Yamato is simply mistaking means with ends. Casting more Asians in American films is an admirable goal. Asians are notoriously under-represented by Hollywood. According to a USC Annenberg study, between 2007 and 2017, only 4.8 percent of American movies had an Asian character with a speaking part. Casting more Asians in American films would be a boon not just to the Asian American community, which would benefit from being seen more often, and to Asian American actors, who would benefit from getting more jobs, but to the American film industry, as well, which is always in need of fresh talent. How we get there, though, is important. If we begin casting actors strictly based on genetically inherited traits—ethnicity, sexuality, gender identity—then what (and how many) traits are we going to screen for? Should only blondes play blondes and left-handed people play left-handed people? One pities the poor actors who are going to have to report their sexual histories to the directors they work for, to prove that they, like the characters they are about to play, are truly homo-, hetero-, or bisexual. The trouble with insisting on authenticity in casting—particularly ethnic authenticity—is that it fosters a belief in biological purity that isn’t all that different from the “one-drop” rule practiced in the Antebellum South. How much true native blood is needed for an Iroquois to play an Iroquois or for a Somali to play a Somali? If we define all roles by their race, we will define all actors by their race, rather than their abilities. Is that not quintessentially racist?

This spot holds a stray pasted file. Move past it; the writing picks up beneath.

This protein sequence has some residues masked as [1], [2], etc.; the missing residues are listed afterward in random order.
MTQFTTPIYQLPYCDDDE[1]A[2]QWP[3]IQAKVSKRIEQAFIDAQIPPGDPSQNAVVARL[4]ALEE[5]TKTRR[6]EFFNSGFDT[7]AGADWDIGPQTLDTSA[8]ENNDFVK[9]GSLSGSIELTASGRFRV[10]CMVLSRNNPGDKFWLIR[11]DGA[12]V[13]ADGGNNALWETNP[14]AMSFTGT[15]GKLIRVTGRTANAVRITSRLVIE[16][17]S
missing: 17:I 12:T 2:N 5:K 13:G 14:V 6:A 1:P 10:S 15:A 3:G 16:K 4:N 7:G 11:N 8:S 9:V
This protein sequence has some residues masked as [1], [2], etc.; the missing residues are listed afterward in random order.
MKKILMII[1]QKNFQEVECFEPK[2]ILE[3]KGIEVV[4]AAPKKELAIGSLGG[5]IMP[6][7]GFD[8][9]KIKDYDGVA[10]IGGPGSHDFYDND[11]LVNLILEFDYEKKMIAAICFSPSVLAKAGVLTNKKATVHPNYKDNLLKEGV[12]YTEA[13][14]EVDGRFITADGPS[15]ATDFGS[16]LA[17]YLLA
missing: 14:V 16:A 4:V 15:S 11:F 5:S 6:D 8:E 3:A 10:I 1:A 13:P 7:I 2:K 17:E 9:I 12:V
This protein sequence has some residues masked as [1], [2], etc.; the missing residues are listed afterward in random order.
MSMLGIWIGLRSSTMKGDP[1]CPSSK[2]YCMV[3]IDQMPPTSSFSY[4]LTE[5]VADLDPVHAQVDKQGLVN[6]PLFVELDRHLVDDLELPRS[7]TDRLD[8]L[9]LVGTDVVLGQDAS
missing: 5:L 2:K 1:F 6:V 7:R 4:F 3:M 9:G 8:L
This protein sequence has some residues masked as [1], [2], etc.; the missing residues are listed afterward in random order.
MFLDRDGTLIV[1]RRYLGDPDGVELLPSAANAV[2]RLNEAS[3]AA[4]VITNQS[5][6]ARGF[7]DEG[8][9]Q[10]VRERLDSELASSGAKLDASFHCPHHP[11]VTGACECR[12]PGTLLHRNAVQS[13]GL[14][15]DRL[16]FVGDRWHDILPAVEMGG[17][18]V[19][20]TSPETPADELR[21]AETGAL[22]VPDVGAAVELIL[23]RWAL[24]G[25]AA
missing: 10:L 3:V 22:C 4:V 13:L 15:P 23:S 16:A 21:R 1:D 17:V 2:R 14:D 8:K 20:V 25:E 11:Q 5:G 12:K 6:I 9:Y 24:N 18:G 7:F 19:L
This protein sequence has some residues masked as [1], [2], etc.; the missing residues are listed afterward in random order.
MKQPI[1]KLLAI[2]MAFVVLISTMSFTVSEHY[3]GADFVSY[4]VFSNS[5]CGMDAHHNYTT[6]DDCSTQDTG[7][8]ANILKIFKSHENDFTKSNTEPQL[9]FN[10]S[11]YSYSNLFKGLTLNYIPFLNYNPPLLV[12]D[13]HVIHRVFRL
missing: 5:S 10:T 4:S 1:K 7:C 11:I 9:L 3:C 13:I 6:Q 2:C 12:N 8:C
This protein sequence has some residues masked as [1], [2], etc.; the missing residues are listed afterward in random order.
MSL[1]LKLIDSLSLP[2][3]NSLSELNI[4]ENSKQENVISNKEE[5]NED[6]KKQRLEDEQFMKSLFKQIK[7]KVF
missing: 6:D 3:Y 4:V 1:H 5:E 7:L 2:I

Many today would say no. In the past couple decades, racism has begun to be redefined in terms of power, rather than prejudice or skin color alone. In his 1991 book Dismantling Racism: The Continuing Challenge to White America, Joseph Barndt explains, “Racism goes beyond prejudice. It is backed up by power. Racism is the power to enforce one’s prejudices. More simply stated, racism is prejudice plus power.” This has led to a gradual shift in the moral landscape. In their new book, The Rise of Victimhood Culture: Microaggressions, Safe Spaces, and the New Culture Wars, sociologists Bradley Campbell and Jason Manning posit that Western society, since the Renaissance, has been dominated by three main moral cultures. The first, honor culture, thrived when institutions for resolving interpersonal disputes—courts, school boards, HR departments—were limited or non-existent. Deprived of outside sources of arbitration, individuals jealously defended their own reputations, at times fighting to the death over minor slights. To do otherwise risked inviting predation.